As Ben and Bob have already observed, Rich’s sermon this week was about being alone. How often are we alone, with only our thoughts for company? Do we deliberately seek time alone to reflect on our lives and realize our identity in Christ, or do we distract ourselves from serious thinking with reading, TV, video games, music, Facebook…? What does it mean to be a Christian when we’re alone?
Much of the sermon focused our attention on the innumerable ways in which we avoid being alone with our thoughts. This was interesting to me, since being alone with my thoughts is my default mode—and I usually enjoy it. I’m almost always analyzing and reflecting, turning things over in my mind. I am reflective to a fault. (This is no doubt why I’m sometimes anxious.) In fact, I deliberately choose some distractions so that I can stop thinking about things.
Rich also stated that if we don’t even ask ourselves what God might be teaching us in a particular situation, we aren’t responding to that situation in a Christian way. I thought about this observation for quite a while. Does this mean that non-reflective extroverts aren’t Christians? I have a friend who says that I taught him how to be introspective; before then he didn’t know how to do it! But Rich pointed out that both introverts and extroverts have a problem with distraction; it’s just that the distractions may be different.
Here’s where the sermon connected with me. Although I have no problem with solitude or reflection, I have to admit that my tendency is not to ask what God is trying to teach me in and through the events of my life. I try to understand things that happen and learn from them—even learn about myself—but I rarely stop long enough to listen to what God might want to say to me. As I learned when I started to practice listening in my prayer life, silence is easy for me but listening is hard.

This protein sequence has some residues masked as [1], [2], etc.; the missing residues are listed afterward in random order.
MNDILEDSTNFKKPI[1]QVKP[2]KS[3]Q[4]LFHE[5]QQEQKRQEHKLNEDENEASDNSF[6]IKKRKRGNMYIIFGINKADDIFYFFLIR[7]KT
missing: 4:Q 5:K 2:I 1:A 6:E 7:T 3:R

I have as many habitual distractions as anyone else. And even when I get away from the external distractions, I have a lot of interior noise that can drown out the voice of God. I’ve found that a break in my routine can help. The best thing I’ve done along this line is to do five-day silent retreats at a couple of Trappist monasteries. It usually takes me two days to slow down enough to be able to listen!
Not everyone has the luxury to go on retreat—and I don’t do it very often!—but as Rich said, all of us can carve out a few minutes to practice attentiveness to ourselves in relation to God. Rich suggested doing this while we’re in the bathroom, but we can do it during any activity that doesn’t require a lot of thought, such as taking a shower, mowing the lawn, folding laundry, walking on a treadmill, riding a bike, weeding a garden. Some people call this mindfulness, simply being aware of ourselves in the presence of God. We can do this in the confidence that we are loved by God and always welcome.
So I don’t think I’m going to pick up on Rich’s bathroom suggestion, but as the new school year gets started, I am going to try to find a time that works for me where I can be mindful of myself and God—and see if God has anything to say. How about you?